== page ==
At Icy Strait Point, we took a tram tour through the local forest and along the shoreline. There was not much to see in the forest, but we were entertained by a group of whales off the coast. The highpoint of the tram ride was some very colorful mushrooms that grow in a certain place along the trail. The local tribe has done an excellent job of converting an abandoned fish cannery into various shops selling locally made items. A shuttle was available to take visitors into the local town for a fee of $8.00 per person round trip. Heavy rain prevented us from going, but people that did said it was not worth the cost of the trip. They have a mile-long zip line ride at this port and people that tried it said they had a ball. As we returned from our tram ride, six people zoomed over our head on the zip lines. It was raining buckets just as they passed and I surmise that some or all of them were soaked by the time they finished their ride.

In Sitka, we walked to the Alaska Raptor Center. This was the highlight of the day. They have a number of birds in various enclosures and they all appear healthy and happy. Once they recover from their injuries, they are released back into the wild. This place is quite attractive and well kept. It is worth the entrance fee and the money goes to a good cause.

Victoria was its usual beautiful self with lots of hanging baskets full of flowers. There was lots of activity around the downtown port and people watching was the order of the day. We walked a couple of miles looking for antique stores, but discovered that they were all closed because it was Sunday. It was such a nice day, we did not mind and finally went back to Government Street where they had tourist oriented stores open and ready for business.

Two more beautiful days were spent walking around San Francisco in the sunshine. Unfortunately, it was so foggy in the morning that the Golden Gate Bridge was barely visible as we passed under it at 6 AM. We also could not see any city lights because of the fog. However, as soon as we docked, the fog lifted and the city stood out in all its glory. The GG Bridge spent most of the two days in a bank of fog. All the people that wanted to see the bridge were up on the top deck as we left San Francisco. The wind coming trough the Golden Gate was almost strong enough to blow you off the deck, but hundreds of people braved it just to get a good look at the bridge as we passed underneath. There were many oohs and aahs as it happened.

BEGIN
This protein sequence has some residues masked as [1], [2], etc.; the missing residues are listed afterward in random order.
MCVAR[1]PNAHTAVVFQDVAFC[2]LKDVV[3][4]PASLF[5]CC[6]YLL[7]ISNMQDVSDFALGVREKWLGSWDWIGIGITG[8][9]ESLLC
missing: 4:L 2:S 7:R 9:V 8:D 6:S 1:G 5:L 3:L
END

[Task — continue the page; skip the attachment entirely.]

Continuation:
As we approached San Diego, the fog was just as thick as it was in San Francisco. The captain announced that the ship had to be docked with the use of instruments because the fog was too thick to see. Fortunately, it lifted so those who had never been here before could take pictures. This city, like San Francisco, is very impressive to view from the deck of a visiting cruise ship.

Captain We have noticed that the Norwegian captains always seem to do a better job than any of their competitors. They usually make excellent announcements each day and always keep the passengers up to date on any concerns they might have about the weather or other problems that might arise concerning life onboard. Our captain did an equally good job, except that he was more of a ham than any of the others with whom we have sailed. His question and answer period on Day 11 kept the audience in stitches for nearly 1 1/2 hours.

Cruise Quality Overall, this was a good cruise. The food quality could have been better. We did notice that Royal Caribbean is cutting back on some of the "small things" to which we had become accustomed. They no longer put candy on your pillow each night and the commemorative gift has disappeared. They are also cutting back on the benefits for Crown & Anchor Society members. We just qualified as Diamond members and were looking forward to the increased benefits on our next cruise, but now find that we must become Diamond Plus members before receiving those benefits which were heretofore available to Diamond members. That is a shame.

Disembarkation Many cruise ships are starting to release passengers around 6 AM so they can make early flights. On this cruise, they did not start to disembark until around 8:30 AM. We were supposed to be called by the color of our luggage tags, but many people felt that they were going to miss their early flights, so they started to line up at the gangway as soon as it looked like it would be opened. This created a crush anxious of folks coming from all directions and was not a good situation. I could have been avoided if the ship had started to disembark passengers earlier.